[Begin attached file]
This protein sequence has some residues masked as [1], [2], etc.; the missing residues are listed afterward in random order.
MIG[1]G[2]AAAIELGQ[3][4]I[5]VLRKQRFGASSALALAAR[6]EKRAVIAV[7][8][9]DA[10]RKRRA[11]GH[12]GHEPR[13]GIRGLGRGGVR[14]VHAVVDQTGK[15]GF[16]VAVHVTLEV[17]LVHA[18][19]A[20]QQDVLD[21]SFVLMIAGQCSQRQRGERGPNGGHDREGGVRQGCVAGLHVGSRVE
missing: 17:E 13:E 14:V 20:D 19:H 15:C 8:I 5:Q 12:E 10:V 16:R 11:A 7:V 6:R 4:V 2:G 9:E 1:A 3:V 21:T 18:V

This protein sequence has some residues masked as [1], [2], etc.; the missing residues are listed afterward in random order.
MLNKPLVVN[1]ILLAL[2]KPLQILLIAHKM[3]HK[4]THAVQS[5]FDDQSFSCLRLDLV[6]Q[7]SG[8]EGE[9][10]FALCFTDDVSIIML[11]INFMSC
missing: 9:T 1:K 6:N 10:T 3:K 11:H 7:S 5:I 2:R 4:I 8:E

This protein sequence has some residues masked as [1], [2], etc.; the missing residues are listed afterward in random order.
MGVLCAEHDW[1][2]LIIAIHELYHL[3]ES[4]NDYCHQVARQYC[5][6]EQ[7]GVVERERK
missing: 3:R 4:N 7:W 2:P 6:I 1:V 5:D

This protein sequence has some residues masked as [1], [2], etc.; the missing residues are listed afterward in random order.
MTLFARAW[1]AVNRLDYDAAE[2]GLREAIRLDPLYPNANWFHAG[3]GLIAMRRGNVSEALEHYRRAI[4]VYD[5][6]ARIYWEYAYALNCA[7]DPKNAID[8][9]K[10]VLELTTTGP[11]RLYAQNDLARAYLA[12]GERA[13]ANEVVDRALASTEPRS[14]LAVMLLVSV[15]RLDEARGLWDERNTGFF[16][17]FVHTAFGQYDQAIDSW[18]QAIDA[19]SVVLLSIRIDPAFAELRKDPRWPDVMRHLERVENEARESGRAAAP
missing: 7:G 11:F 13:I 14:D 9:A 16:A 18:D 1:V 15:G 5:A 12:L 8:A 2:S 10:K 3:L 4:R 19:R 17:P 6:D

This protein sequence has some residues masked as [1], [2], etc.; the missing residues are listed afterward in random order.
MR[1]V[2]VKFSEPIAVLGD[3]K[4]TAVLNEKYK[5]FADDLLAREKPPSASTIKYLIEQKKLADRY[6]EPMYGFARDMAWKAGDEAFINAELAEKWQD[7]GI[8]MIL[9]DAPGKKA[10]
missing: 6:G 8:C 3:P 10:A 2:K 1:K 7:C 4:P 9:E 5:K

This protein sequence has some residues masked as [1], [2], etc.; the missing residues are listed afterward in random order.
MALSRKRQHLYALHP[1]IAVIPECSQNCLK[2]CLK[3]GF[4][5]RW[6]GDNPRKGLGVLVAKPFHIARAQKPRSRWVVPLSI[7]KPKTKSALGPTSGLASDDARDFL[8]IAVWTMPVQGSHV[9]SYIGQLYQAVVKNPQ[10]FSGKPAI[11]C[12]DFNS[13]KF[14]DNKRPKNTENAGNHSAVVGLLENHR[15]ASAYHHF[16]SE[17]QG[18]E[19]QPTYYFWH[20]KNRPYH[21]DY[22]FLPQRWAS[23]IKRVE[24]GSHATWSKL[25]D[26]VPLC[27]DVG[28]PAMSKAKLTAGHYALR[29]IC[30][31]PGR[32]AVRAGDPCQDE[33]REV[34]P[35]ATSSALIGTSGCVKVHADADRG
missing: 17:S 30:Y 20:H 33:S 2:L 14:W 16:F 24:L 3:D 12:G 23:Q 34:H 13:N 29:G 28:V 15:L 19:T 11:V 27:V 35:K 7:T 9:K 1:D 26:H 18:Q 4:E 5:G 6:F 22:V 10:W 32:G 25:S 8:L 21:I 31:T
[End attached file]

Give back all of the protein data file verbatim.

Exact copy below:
This protein sequence has some residues masked as [1], [2], etc.; the missing residues are listed afterward in random order.
MIG[1]G[2]AAAIELGQ[3][4]I[5]VLRKQRFGASSALALAAR[6]EKRAVIAV[7][8][9]DA[10]RKRRA[11]GH[12]GHEPR[13]GIRGLGRGGVR[14]VHAVVDQTGK[15]GF[16]VAVHVTLEV[17]LVHA[18][19]A[20]QQDVLD[21]SFVLMIAGQCSQRQRGERGPNGGHDREGGVRQGCVAGLHVGSRVE
missing: 17:E 13:E 14:V 20:D 19:H 15:C 8:I 5:Q 12:E 10:V 16:R 11:A 7:V 6:R 4:V 2:G 9:E 1:A 3:V 21:T 18:V

This protein sequence has some residues masked as [1], [2], etc.; the missing residues are listed afterward in random order.
MLNKPLVVN[1]ILLAL[2]KPLQILLIAHKM[3]HK[4]THAVQS[5]FDDQSFSCLRLDLV[6]Q[7]SG[8]EGE[9][10]FALCFTDDVSIIML[11]INFMSC
missing: 9:T 1:K 6:N 10:T 3:K 11:H 7:S 5:I 2:R 4:I 8:E

This protein sequence has some residues masked as [1], [2], etc.; the missing residues are listed afterward in random order.
MGVLCAEHDW[1][2]LIIAIHELYHL[3]ES[4]NDYCHQVARQYC[5][6]EQ[7]GVVERERK
missing: 3:R 4:N 7:W 2:P 6:I 1:V 5:D

This protein sequence has some residues masked as [1], [2], etc.; the missing residues are listed afterward in random order.
MTLFARAW[1]AVNRLDYDAAE[2]GLREAIRLDPLYPNANWFHAG[3]GLIAMRRGNVSEALEHYRRAI[4]VYD[5][6]ARIYWEYAYALNCA[7]DPKNAID[8][9]K[10]VLELTTTGP[11]RLYAQNDLARAYLA[12]GERA[13]ANEVVDRALASTEPRS[14]LAVMLLVSV[15]RLDEARGLWDERNTGFF[16][17]FVHTAFGQYDQAIDSW[18]QAIDA[19]SVVLLSIRIDPAFAELRKDPRWPDVMRHLERVENEARESGRAAAP
missing: 7:G 11:F 13:I 14:D 9:A 16:A 18:D 1:V 15:G 5:A 12:L 8:A 2:S 10:K 3:L 4:R 19:R 17:P 6:D

This protein sequence has some residues masked as [1], [2], etc.; the missing residues are listed afterward in random order.
MR[1]V[2]VKFSEPIAVLGD[3]K[4]TAVLNEKYK[5]FADDLLAREKPPSASTIKYLIEQKKLADRY[6]EPMYGFARDMAWKAGDEAFINAELAEKWQD[7]GI[8]MIL[9]DAPGKKA[10]
missing: 6:G 8:C 3:P 10:A 2:K 1:K 7:C 4:P 9:E 5:K

This protein sequence has some residues masked as [1], [2], etc.; the missing residues are listed afterward in random order.
MALSRKRQHLYALHP[1]IAVIPECSQNCLK[2]CLK[3]GF[4][5]RW[6]GDNPRKGLGVLVAKPFHIARAQKPRSRWVVPLSI[7]KPKTKSALGPTSGLASDDARDFL[8]IAVWTMPVQGSHV[9]SYIGQLYQAVVKNPQ[10]FSGKPAI[11]C[12]DFNS[13]KF[14]DNKRPKNTENAGNHSAVVGLLENHR[15]ASAYHHF[16]SE[17]QG[18]E[19]QPTYYFWH[20]KNRPYH[21]DY[22]FLPQRWAS[23]IKRVE[24]GSHATWSKL[25]D[26]VPLC[27]DVG[28]PAMSKAKLTAGHYALR[29]IC[30][31]PGR[32]AVRAGDPCQDE[33]REV[34]P[35]ATSSALIGTSGCVKVHADADRG
missing: 17:S 30:Y 20:H 33:S 2:L 14:W 16:F 24:L 3:D 12:G 23:Q 34:H 13:N 29:G 28:V 15:L 19:T 11:V 27:V 35:K 7:T 9:K 1:D 26:H 18:Q 4:E 5:G 6:F 22:V 10:W 32:G 25:S 8:L 21:I 31:T